Although LeDoux promises restraint, other prosecutors have been less wary of filing child pornography charges in sexting cases. In 2010 eight sexters at a high school in Harrisburg, Pennsylvania, were charged with felonies. Two months ago North Carolina prosecutors charged a 17-year-old with sexual exploitation of a minor after he and his girlfriend exchanged photos.  

Laws like Colorado's should be updated to preclude such prosecutions. According to the Cyberbullying Research Center, 17 states have amended their child pornography laws to decriminalize sexting by minors or make it a misdemeanor, although three still allow felony charges in certain circumstances.

Except when coercion is involved, it makes little sense to treat sexting as any sort of crime. "Consenting adults can do this to their hearts' content," LeDoux said. "If the subject is under the age of 18, that's a problem."

But if a teenager is not old enough to sext consensually, how can he be old enough to sexually exploit a minor who agrees to be photographed, especially if that minor is himself? Adding further to the confusion, the age of consent for sex in Colorado is 17 in general, 15 if the other party is no more than 10 years older, and even younger if the difference in age is four years or less.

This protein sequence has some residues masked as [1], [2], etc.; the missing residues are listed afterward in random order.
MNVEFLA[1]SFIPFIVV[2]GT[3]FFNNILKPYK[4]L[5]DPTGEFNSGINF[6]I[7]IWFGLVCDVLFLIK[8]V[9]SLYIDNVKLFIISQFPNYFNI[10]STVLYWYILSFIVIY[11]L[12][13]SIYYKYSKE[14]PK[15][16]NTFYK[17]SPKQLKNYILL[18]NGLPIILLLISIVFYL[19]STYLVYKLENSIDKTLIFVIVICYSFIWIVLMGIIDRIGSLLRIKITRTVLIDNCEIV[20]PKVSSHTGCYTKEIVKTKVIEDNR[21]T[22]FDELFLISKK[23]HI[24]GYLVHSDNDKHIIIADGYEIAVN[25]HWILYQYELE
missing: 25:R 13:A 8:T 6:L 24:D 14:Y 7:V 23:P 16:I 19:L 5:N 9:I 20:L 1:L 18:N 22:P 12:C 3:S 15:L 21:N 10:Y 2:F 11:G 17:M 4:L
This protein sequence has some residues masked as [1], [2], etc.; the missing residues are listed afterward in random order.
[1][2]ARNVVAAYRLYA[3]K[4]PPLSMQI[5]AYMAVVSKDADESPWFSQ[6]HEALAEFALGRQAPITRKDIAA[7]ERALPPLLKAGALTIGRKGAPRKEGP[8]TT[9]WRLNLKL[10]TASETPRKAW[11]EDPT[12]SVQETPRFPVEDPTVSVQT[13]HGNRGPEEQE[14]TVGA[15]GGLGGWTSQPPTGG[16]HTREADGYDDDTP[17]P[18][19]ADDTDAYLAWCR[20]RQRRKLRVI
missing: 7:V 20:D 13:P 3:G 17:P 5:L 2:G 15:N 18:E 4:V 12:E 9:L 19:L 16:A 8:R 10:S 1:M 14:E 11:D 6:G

In other words, it is unambiguously legal for teenagers in Colorado to have consensual sex with each other or even with partners in their early 20s. But sending each other pictures of their private parts is a felony.

The New York Times reports that "the 'sexting scandal,' as parents are calling it, shocked many." The real sexting scandal has less to do with the way teenagers use their cellphones than with the way adults respond to it.

© Copyright 2015 by Creators Syndicate Inc.

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  • ||

    The "perverse" effects and incentives of bad law show again.

  • Fist of Etiquette||

    The technology is still in its infancy, really, and so is the law governing it. On this matter, legislators, prosecutors and police are just as adolescent as those they're targeting.

  • straffinrun||

    Lesson is: make sure you have some coke laying around if you ever use the internet so you can make a plea deal for just the dope.

  • Cloudbuster||

    Putting your kid in a public school is child abuse.

    Also, teach your kids to encrypt their phones' contents and never give the password to anyone.

  • Cloudbuster||